It has been over a month since my Break Free Program project was published, yet my daily routine has not slowed down in the slightest. Observing wildlife and being outside is an essential part of my life and equilibrium so, despite the ice enveloping the pond, I am still out every day.
A friend of mine told me that there is a name for this in the Nordic countries. They call it freeluftsliv, which translates to open-air living. I guess as a wildlife photographer it makes sense to embrace such a lifestyle and understand that there is no such thing as bad weather, just bad clothing or poor choice of camera equipment, which is not the case thanks to my Olympus weather-sealed gear. I am not even concerned about taking it on an ice-skating trip to the lake.
The beavers, on the other hand, have been more elusive. They don’t come out as much during frigid spells, but they can be quite active in the afternoon when the weather warms up – i.e., gets above freezing. It is also mating season and, for a few days, I was able to observe the couple as they got closer as well as record a little interaction between them thanks to my LS-P4. I am thankful for these winter days when I am often alone at the pond, blending into nature, and the beavers behave as if I am not there, enabling me to capture their intimate moments.
On January 1st of 2020, I decided to start a tradition: photograph a new bird to kick off the year. I happened to be travelling in Costa Rica on that day and captured a Resplendent Quetzal in the early morning hours of the new year. This magnificent bird known as “God of the Air” is venerated by the Aztecs and Mayans and said to bring good fortune to those who see it. One might find this ironic given that 2020 brought anything but good fortune to many, but this Quetzal did deliver some luck my way. I have a job, I am in good health, and I was selected to be one of the ten participants of The Break Free Program. This is my good fortune.
Staying true to my tradition, I got an early start on January 1 of 2021 and, armed with my E-M1X, M.Zuiko 100-400mm, and the incredible Bird Detection AF, I set out for the seacoast and saw my first snowy owl.
It was a truly magical experience even if the owl was too far away to get a good photograph. However, as I was leaving the coast, I was surprised to see two red tail hawks. I quickly pulled over and couldn’t believe my luck when one of them flew in my direction and I was able to capture my first bird in flight with the 2X converter still attached. I am not a bird photographer so I did some research on the Olympus Learn Center and read through the pro-tips of Olympus Visionary Scott Bourne and Olympus Educator Steve Ball to get my settings right. The Olympus website is my go-to place for inspiration and pro tips, and I highly recommend it.
It took several trips to the seacoast before I finally saw a snowy owl on a nearby sand dune. Snowy owls have been migrating in good numbers to our coast giving photographers more opportunities to see them, but this also has led to an increasing number of photographers and unethical people putting stress on the owls by stalking them in their natural habitat. Fortunately, this sad but increasingly widespread behavior is being called out more and more thanks to social media and hopefully these behaviors will start to change. As I walked closer to the sand dune that day, I noticed a few photographers silently and respectfully watching the owl. It was a bitterly cold afternoon and the owl was content sleeping on top of the sand, giving us a couple of yawns from time to time, in between preening.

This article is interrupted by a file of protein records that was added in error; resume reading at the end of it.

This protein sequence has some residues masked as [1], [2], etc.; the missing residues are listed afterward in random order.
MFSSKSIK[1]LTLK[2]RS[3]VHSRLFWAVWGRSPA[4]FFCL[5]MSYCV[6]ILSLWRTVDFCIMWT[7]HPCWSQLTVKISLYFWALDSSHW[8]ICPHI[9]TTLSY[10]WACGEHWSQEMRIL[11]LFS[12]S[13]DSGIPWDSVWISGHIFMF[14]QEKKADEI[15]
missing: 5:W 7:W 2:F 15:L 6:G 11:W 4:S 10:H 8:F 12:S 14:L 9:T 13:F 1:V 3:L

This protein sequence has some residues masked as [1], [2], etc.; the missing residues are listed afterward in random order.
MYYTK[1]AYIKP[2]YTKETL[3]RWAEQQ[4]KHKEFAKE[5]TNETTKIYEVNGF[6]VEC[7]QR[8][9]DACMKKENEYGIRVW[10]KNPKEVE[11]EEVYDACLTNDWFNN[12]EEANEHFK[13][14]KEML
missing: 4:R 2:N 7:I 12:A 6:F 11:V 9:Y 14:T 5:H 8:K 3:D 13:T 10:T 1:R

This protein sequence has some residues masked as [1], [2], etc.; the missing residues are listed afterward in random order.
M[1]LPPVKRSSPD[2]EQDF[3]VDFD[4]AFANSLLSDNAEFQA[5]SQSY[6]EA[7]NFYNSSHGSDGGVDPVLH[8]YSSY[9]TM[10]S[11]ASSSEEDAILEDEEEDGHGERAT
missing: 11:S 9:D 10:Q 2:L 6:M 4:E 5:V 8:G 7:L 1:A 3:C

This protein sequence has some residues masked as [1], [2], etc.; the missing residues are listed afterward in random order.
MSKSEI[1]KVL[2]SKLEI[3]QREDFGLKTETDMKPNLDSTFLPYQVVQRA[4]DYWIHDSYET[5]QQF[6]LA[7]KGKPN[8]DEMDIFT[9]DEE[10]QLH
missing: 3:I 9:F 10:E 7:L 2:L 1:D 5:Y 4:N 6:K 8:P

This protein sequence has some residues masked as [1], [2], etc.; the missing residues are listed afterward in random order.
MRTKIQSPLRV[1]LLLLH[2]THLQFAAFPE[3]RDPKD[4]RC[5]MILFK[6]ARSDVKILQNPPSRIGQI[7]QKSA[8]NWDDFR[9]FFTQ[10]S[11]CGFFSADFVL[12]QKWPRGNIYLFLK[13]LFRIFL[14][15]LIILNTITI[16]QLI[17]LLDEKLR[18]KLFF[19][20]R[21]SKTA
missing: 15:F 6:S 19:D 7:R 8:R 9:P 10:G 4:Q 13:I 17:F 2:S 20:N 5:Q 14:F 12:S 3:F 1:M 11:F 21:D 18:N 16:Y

Then, as if in a movie, it suddenly stretched its wings and flew off into the sunset. Thanks again to the Bird Detection AF and M.Zuiko 100-400mm, I was able to photograph this special moment. The bird tracker did such an amazing job. Even as a photographer stood in front of my lens, it still kept track of the snowy owl. It really astonished me how powerful the bird tracker was. You can see that all the images are focused on the bird, despite a fellow photographer being between my camera and my subject.
I will probably try to capture a last image of a snowy owl this year once I have the new M.Zuiko 150-400mm F4.5 TC1.25x IS PRO. But for now, snow is falling frequently on the pond, transforming my canvas into an immaculate white page which creates perfect conditions for High Key photography.
After attending an online bird conference, I was inspired to try this technique and to rethink some of the photography basics I have learned. The idea behind High Key photography is to push your histogram to the right without blowing your highlight on the animal. The focus is fully on the animal in order to isolate it from its environment. The image below was taken after a storm, when I could hear a beaver but was unable to locate it. I figured it must have been under the snow and because I know where they usually surface, I was able to position myself correctly and capture this image of the beaver coming out of a hole it had just made.
I cannot wait for more snow and grey skies to keep on practicing with High Key photography and Bird Detection AF.
Emilie Talpin is a French teacher and photographer based in New Hampshire who is passionate about macro, wildlife, night sky and videography. When not in front of her classroom, she loves traveling, exploring the outdoors, and chasing her next photo.